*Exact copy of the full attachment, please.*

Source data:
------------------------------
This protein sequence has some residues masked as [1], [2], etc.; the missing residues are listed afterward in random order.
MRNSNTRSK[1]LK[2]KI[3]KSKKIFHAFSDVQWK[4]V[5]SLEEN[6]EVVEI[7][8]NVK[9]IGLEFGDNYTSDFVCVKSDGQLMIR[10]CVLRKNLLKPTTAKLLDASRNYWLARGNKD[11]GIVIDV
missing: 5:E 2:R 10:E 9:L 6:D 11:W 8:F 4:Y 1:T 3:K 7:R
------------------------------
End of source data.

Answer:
This protein sequence has some residues masked as [1], [2], etc.; the missing residues are listed afterward in random order.
MRNSNTRSK[1]LK[2]KI[3]KSKKIFHAFSDVQWK[4]V[5]SLEEN[6]EVVEI[7][8]NVK[9]IGLEFGDNYTSDFVCVKSDGQLMIR[10]CVLRKNLLKPTTAKLLDASRNYWLARGNKD[11]GIVIDV
missing: 5:E 2:R 10:E 9:L 6:D 11:W 8:F 4:Y 1:T 3:K 7:R